Though there are many sustainability-forward clothes shops available currently, and more and more coming up each day, they tend to come with a hefty price tag attached. So most people simply can’t afford to shop there. But that shouldn’t deter your sustainability journey.

Advantages To Shopping For Clothes Online

This is where thrift shops shine. They offer all sorts of pieces from every category, from high-end brands to fast fashion and vintage pieces, it’s all there. And if you love a certain H&M top or Shein dress, it’s better to look into buying it secondhand rather than supporting the companies directly.

Online shopping has always been appealing, and online thrift stores make the thrifting experience even easier and simpler. Instead of spending hours on your feet rummaging through racks and clothes bins trying to find your next garment, you can type in a quick search, mark the proper filters, and scroll in the comfort of your couch.

1. ThredUp

ThredUp offers “Secondhand Clothes, Firsthand Fun”. It’s among the most recognizable places people go to online thrift. The store hosts millions of items, ranging from lower to higher-end brands.

You can find everything there, and the best part is it has many handy filters. Like, ones for petite and plus-size thrifting, which can be a huge time-saver and ease the whole shopping experience.

Apart from buying clothes from ThredUp, you can also sell your own items, all from the comfort of your home. If you order a Clean Out Kit, you get sent a giant polka dot bag that you can fill up with your clothes and ship it back to the company for free!

ThredUp does all the staging and photographing for you, and when your items sell, you earn money either as store credit or cash. Anything they don’t accept, you can either get sent back to you or get recycled. Isn’t that just the easiest way to get rid of unwanted clothes sustainably and make money off them with minimum effort?

If you want to save a few extra bucks when shopping on ThredUp, look for YouTuber discount codes. ThredUp often sponsors creators, so take advantage of that.

2. Depop

Depop lets you buy and sell fashion items and strives to create a global community that prizes diversity, inclusivity, and sustainability. When you shop at Depop, you help reduce waste.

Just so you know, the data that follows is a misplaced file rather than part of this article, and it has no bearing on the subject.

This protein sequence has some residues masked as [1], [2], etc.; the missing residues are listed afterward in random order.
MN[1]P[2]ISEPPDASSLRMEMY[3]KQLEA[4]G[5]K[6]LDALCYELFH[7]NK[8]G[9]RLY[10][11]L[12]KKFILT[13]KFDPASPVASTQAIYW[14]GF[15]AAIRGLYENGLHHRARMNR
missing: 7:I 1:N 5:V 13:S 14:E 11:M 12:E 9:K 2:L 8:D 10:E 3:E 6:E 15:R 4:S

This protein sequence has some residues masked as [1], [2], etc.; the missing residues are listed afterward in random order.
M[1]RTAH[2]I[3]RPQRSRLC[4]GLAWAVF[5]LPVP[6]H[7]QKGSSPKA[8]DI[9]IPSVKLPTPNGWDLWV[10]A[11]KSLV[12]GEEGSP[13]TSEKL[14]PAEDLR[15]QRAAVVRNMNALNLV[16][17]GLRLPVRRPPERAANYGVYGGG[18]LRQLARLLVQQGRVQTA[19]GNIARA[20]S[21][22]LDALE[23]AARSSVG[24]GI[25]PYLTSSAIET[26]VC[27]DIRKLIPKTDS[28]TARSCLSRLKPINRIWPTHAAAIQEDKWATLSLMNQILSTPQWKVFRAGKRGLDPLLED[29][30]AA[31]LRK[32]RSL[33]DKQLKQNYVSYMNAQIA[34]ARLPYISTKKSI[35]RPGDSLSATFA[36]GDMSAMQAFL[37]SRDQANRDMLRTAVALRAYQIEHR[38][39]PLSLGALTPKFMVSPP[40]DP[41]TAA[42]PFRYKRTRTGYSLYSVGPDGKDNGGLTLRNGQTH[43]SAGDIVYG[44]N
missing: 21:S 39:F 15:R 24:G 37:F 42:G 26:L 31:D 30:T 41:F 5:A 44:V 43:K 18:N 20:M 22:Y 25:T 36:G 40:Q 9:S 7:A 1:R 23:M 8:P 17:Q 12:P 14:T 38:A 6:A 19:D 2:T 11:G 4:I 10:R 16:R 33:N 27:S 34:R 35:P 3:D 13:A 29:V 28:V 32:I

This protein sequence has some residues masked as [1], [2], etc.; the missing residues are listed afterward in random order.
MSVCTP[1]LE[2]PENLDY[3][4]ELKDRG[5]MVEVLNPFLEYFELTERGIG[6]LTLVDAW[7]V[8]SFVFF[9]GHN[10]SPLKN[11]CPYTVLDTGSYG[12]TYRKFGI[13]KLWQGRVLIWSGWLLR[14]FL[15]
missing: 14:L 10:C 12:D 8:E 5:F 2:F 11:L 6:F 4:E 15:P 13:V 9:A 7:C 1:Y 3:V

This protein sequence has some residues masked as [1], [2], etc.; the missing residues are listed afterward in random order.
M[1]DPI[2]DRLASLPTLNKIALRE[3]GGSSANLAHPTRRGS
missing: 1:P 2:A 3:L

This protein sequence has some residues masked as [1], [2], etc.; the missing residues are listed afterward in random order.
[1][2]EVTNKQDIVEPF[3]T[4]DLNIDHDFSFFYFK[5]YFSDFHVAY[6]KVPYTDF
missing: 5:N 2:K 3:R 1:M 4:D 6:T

The platform is right for you if you’re looking for more edgy, creative pieces. The entire platform takes great inspiration from Instagram in its setup and aesthetic, and it shows. You can spend hours browsing through its different feeds.

Like ThredUp, Depop lets you sell your items. It encourages people to display both what they’ve sold and what they’ve bought on their feed. Due to its edginess and social media presence, Depop tends to attract a younger crowd.

3. Poshmark

Poshmark is a great place to look for high-end designer brands and get them for a fraction of their original price.

The online thrift store offers items for women, men, kids, pets, and even the home. When you join Poshmark as a seller or buyer, you become a part of a global community. The platform boasts an impressive 70 million registered users with over 200 million items for sale.

You can find new or gently used secondhand, or as Poshmark puts it, “pre-loved” items. Every brand you can think of is likely to be featured on the thrift store, and there’s an incredible selection you can browse.

If you find something you like, but it’s out of your price range, Poshmark encourages haggling and even has an “offer/counter-offer” feature. There’s also a “like” feature that helps you track if an item has a price drop, so you can snag it.

4. ASOS Marketplace

As the name lets on, ASOS Marketplace derives from the popular ASOS fashion site. But since ASOS falls under the fast fashion umbrella, it’s better to support the online thrift store instead.

ASOS Marketplace is full of vintage boutiques and independent designers, and the platform is so easy to navigate. You can use the separate tabs or the search bar to browse for items and click away until you find them.

There’s also a separate Boutiques tab that takes you to a whole slew of boutiques waiting for you to explore them. There’s they Are Curves that caters to curvier individuals, Cuteryko that sells quirky handmade jewelry, and so on.

The online thrift store displays items modeled by real people and prizes inclusion and diversity. So, you’ll see plenty of different body types and skin tones while thrifting, helping you select the fit and shade that’s right for you.

5. Vinted

Vinted is an online marketplace that helps grant old clothes new life. The online thrift store lets its users buy, sell, and even swap new and secondhand items. It mainly deals with clothing and accessories.

It hosts a community of people who’d prefer to get rid of the items they no longer want sustainably, by finding a new owner. The platform is easy to use, and once you land on it, you’re dropped right in the thick of it, among the listed items for sale.